Thanks to everyone who participated in our survey!


ISCEBS [International Society of Certified Employee Benefit Specialists] Annual Symposium is the best use of my time.

The ISCEBS Annual Symposium is, by far, the best conference. The biggest benefit of attending is that it has a specific retirement plans track. The speakers know that the attendees are industry professionals (many who are holders of the RPA [Retirement Plan Associate] and CEBS [Certified Employee Benefit Specialists] designations) so programs are presented at a higher level. These are not the entry-level benefits sessions one would find at a general human resources conference. This conference is not a schmooz-fest with motivational speakers and a vendor hall where sellers are tripping over each other to get attendees to come to their after-hour parties. It is 2.5 days packed with solid education sessions and lunch/evening networking opportunities.

I attend the Sungard Advanced Pension Conference (ASP) every year, which takes place several months after the annual ASPPA [American Society of Pension Professionals & Actuaries] conference. The ASP finds a way to take the broad range of topics covered at ASPPA and then drills down to those topics most relevant to small/mid-sized plan market. You get to know the speakers personally and have a lot of interaction with industry leaders.

Along with the quantity of information presented, and the excellent quality of the offerings, meeting and interacting with others in this industry makes each conference I have attended noteworthy. There is always something that resonates and stays with me. I love when it finally comes to fruition and becomes part of the plan!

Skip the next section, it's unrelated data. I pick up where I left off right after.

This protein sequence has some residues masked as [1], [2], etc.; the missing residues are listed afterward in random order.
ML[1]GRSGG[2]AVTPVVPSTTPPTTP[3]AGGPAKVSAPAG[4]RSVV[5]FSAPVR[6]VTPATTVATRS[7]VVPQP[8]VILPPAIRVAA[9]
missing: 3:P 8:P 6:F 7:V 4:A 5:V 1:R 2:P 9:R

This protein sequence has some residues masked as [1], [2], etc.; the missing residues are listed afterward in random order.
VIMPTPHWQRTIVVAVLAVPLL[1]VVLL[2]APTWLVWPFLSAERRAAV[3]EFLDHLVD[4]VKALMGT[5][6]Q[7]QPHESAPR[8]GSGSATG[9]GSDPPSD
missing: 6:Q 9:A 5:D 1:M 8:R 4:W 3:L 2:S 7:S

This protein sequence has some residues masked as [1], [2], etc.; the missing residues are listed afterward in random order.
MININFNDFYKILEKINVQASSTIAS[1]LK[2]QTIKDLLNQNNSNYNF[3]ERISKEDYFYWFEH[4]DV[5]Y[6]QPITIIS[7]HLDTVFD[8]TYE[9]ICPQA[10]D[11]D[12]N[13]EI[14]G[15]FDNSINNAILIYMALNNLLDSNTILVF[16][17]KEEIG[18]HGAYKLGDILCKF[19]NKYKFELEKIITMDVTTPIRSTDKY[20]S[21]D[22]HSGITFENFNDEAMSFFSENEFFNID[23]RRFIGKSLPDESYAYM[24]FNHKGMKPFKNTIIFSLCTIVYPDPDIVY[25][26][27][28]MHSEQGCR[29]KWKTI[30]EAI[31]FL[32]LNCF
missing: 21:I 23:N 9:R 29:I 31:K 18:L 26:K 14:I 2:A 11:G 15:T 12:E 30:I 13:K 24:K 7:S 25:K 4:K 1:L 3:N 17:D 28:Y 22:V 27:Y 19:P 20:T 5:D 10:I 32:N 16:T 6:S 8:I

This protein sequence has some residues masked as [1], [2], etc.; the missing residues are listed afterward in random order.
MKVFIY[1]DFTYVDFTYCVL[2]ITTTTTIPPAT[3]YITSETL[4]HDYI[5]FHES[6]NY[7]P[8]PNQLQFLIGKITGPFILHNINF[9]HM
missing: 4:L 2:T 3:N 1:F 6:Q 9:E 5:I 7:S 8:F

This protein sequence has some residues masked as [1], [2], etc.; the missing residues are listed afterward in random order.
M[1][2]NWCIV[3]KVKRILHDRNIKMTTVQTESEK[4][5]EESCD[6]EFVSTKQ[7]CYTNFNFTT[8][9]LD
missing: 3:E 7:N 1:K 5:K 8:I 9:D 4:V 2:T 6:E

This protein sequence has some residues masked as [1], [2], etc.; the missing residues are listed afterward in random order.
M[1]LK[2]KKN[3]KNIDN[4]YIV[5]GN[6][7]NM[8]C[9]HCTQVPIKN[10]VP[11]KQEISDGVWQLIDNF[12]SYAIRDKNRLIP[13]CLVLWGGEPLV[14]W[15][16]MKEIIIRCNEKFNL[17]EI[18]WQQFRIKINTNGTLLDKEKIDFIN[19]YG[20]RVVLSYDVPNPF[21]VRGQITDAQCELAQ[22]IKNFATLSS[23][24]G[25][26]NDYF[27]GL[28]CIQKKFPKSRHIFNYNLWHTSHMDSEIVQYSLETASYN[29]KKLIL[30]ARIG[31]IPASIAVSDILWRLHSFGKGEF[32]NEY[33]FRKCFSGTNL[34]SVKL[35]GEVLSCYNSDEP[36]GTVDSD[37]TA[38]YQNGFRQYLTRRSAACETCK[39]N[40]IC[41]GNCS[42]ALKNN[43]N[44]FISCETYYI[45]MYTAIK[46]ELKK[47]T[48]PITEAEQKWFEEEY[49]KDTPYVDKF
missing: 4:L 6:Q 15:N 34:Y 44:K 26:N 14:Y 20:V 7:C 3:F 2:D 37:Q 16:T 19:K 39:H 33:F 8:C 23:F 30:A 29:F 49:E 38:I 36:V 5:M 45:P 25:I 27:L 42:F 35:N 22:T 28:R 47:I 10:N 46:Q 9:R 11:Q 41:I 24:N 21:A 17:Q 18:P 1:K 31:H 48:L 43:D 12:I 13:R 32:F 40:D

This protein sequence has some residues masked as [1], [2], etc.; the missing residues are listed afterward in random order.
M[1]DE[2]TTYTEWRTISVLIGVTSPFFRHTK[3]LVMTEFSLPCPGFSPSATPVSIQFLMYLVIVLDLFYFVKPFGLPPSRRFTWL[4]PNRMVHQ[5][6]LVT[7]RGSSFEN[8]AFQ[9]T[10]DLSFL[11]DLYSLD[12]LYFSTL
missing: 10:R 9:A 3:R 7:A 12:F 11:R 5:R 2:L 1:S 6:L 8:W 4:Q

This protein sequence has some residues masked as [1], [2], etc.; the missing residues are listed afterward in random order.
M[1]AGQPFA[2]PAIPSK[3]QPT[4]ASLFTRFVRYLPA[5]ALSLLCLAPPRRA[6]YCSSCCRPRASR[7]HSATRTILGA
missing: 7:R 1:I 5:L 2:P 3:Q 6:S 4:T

It's hard to pick one benefit! When I assumed my current role, the desk had been "empty" and I had a huge learning curve. Industry conferences were how I learned to manage the day-to-day, what to watch out for, and how to improve our Plan. Now that I have a handle on things, I enjoy brainstorming with peers and learning from others' experiences. Being "in the room" with people who do what I do is both refreshing and educational and those times are the highlight of the year!

The conferences that I've attended are well run, have more than enough sessions as well as networking capabilities.

During my career, I have worked as a trust officer in retirement plan services and in plan investment administration and ops as a plan sponsor (in the investment sub of a Fortune 500 company that invests the funds of its retirement plan). None of the conferences that I've attended have offered sessions dealing with the matters that I work with, so I've stopped attending conferences.

I think what you get from a conference changes with your level of experience. When you are just starting your career you get a lot of knowledge about plan design, trends, etc. When you've been in the industry for 25 years like me, you typically know more than most of the speakers that are presenting, so you are just there for the CE.